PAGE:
Brave Space Alliance for LGBTQ+ residents announces leadership change amid probe into group’s finances

Activists, including Brave Space Alliance, present the city with a report card on Trans Rights during a rally on Trans Day of Visibility in Daley Plaza, Thursday afternoon, March 31, 2022. The organization has referred its own financial investigation to the Illinois attorney general’s office.

Ashlee Rezin/Sun-Times, Ashlee Rezin/Sun-Times

The founder of Chicago’s first Black-led, trans-led center for LGBTQ+ residents is at the center of an investigation into Brave Space Alliance’s finances, according to leaders at the center.

The Brave Space Alliance’s board of directors announced this week they had submitted an independent accountant’s report to the Illinois attorney general’s office after conducting their own investigation into the South Side-based organization’s finances, according to a board statement.

The board accused the founder and former chief executive officer, LaSaia Wade, of allowing funds to be diverted into unknown bank accounts, and of “questionable spending” of the group’s funds.

“We are very disappointed that this happened,” board chair Channyn Lynne Parker said in the statement. “We are working hard to make sure BSA [Brave Space Alliance] survives and thrives.”

Located in Hyde Park, Brave Space Alliance provides services ranging from a food pantry to support groups to name change clinics. Brave Space Alliance has also been vocal about the deaths of trans people in Chicago.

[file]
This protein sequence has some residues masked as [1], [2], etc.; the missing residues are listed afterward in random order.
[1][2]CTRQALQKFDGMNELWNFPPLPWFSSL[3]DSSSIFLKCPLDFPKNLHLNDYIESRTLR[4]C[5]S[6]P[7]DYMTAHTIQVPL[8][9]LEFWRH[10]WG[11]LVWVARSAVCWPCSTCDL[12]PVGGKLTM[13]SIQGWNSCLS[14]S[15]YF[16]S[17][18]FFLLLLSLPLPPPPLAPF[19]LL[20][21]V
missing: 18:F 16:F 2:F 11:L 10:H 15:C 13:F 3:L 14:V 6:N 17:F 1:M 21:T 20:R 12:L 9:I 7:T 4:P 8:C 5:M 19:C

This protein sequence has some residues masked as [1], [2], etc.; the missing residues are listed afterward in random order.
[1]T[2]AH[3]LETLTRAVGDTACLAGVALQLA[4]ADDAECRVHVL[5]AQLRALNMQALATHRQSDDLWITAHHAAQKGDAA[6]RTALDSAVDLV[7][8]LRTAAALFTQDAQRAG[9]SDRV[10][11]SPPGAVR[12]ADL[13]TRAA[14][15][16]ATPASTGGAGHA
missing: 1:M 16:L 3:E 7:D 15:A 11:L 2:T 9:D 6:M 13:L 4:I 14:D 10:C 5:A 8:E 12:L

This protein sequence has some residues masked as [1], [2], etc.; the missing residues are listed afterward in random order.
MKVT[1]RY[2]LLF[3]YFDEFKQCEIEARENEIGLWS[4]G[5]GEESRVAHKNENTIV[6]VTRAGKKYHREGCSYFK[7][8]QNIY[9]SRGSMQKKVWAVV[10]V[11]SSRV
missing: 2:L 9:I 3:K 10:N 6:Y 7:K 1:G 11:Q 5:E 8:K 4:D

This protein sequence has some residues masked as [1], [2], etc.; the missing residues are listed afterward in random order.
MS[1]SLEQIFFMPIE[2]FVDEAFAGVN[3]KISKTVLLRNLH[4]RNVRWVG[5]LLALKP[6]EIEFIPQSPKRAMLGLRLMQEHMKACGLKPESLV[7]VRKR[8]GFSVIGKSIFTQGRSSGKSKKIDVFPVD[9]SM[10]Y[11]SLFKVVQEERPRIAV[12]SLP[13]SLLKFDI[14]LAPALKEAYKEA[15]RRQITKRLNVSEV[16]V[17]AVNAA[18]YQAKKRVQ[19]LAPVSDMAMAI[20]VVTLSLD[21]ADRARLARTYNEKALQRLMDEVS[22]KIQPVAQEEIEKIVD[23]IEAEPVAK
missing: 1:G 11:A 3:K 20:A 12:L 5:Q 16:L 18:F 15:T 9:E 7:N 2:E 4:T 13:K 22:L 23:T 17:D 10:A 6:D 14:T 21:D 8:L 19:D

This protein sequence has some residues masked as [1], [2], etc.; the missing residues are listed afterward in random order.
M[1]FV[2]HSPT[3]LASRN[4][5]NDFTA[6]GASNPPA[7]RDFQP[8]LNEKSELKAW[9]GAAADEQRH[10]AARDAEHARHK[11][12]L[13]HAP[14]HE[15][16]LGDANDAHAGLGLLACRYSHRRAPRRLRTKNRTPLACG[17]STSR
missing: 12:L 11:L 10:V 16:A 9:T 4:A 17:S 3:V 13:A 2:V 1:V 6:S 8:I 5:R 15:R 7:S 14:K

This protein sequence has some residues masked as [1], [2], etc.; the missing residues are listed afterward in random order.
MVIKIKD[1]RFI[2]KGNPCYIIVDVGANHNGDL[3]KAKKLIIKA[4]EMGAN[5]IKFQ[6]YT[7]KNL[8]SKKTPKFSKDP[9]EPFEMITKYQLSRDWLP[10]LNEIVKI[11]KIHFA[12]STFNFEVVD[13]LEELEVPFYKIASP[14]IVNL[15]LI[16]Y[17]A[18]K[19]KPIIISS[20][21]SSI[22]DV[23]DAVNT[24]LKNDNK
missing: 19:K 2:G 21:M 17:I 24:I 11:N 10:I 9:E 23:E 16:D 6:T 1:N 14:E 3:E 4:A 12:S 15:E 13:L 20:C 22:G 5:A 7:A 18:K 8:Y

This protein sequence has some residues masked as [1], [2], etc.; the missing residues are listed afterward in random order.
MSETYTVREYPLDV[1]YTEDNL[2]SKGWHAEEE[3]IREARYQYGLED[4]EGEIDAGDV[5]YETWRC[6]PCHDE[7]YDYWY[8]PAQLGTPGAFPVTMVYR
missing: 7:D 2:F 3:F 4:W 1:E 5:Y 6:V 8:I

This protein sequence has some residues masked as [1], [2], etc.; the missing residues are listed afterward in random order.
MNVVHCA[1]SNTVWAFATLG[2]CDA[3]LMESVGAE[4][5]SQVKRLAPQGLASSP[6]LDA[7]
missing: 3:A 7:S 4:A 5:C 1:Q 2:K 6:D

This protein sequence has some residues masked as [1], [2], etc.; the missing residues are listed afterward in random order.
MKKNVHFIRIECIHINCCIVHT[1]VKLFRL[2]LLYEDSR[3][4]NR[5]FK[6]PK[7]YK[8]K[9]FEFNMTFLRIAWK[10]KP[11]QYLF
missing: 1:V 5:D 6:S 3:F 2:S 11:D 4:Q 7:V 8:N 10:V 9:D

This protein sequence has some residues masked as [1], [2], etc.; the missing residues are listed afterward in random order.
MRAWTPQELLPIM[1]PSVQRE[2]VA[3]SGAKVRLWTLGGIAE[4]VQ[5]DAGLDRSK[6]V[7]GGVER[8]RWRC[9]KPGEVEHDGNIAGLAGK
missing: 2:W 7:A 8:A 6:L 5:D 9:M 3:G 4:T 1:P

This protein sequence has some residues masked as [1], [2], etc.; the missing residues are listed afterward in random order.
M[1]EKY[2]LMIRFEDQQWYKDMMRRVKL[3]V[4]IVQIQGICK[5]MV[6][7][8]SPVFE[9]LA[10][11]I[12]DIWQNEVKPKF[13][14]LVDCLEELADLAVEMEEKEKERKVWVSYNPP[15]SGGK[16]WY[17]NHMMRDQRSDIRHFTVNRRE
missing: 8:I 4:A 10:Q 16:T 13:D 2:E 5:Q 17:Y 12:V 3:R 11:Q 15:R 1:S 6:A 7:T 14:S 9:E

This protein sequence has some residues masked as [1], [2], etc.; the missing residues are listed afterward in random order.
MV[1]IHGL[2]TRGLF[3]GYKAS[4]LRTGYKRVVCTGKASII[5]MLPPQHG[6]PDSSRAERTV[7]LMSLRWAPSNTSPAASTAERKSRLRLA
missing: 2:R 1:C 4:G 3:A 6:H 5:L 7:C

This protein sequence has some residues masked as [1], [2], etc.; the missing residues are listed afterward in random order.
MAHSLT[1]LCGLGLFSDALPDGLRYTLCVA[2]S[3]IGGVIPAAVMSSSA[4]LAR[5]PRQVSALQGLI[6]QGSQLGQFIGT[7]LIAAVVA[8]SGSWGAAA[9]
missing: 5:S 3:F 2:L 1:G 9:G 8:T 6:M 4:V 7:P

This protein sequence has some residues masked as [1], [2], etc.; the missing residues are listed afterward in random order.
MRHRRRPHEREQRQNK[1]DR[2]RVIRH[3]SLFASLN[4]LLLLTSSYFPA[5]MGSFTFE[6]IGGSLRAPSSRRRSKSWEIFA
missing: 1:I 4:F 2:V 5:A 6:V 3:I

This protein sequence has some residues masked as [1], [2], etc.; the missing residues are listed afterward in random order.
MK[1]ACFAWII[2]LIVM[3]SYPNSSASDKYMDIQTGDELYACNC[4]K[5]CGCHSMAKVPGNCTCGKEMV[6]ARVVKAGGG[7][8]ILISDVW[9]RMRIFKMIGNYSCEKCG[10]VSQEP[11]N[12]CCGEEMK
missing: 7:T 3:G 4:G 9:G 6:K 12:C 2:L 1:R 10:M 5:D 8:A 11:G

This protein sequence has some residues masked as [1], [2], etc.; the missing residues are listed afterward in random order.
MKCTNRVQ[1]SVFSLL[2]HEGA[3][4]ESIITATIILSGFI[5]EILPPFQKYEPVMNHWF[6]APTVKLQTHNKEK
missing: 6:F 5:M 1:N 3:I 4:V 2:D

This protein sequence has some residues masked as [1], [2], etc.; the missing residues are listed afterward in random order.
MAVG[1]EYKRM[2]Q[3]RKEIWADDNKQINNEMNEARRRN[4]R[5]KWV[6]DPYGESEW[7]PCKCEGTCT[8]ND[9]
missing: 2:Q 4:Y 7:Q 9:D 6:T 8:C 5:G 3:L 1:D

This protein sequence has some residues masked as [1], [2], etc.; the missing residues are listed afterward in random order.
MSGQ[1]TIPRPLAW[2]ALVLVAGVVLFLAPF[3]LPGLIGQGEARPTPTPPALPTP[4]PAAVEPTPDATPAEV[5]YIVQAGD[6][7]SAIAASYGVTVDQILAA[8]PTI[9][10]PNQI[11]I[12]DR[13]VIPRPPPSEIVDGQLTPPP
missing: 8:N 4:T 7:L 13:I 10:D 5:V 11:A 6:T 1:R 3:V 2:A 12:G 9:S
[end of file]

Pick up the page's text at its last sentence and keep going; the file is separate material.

In 2021, the organization listed 17 staff members, including the CEO, in the organization’s annual report published online. At the time, Brave Space Alliance reported total revenues of $3.3 million and expenses of about $2.5 million.

Parker stated that the organization’s staff would remain employed amid the leadership transition. Jae Rice, the organization’s director of communications, will serve as interim chief executive officer.

A spokesman for Illinois Attorney General Kwame Raoul’s office confirmed they were reviewing the report referenced in the board of directors’ statement.

In a phone interview, Wade did not detail what took place during her tenure but said she left the organization in October in good standing with enough funds to pay the remaining staff for the next two years.

“All resources are supposed to be given back to the people, and I will stand by that,” Wade said.

She wished Brave Space Alliance well as they move forward without her, and she said she wants them to continue serving the community.

“Supporting those that do not have housing, do not have food, do not have clothes,” Wade said. “Making sure sex workers are protected and driven home. That they are fed at night time; making sure our community is safe. We have nobody else.”

Elvia Malagón’s reporting on social justice and income inequality is made possible by a grant from The Chicago Community Trust.

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Source:: Chicago Sun Times


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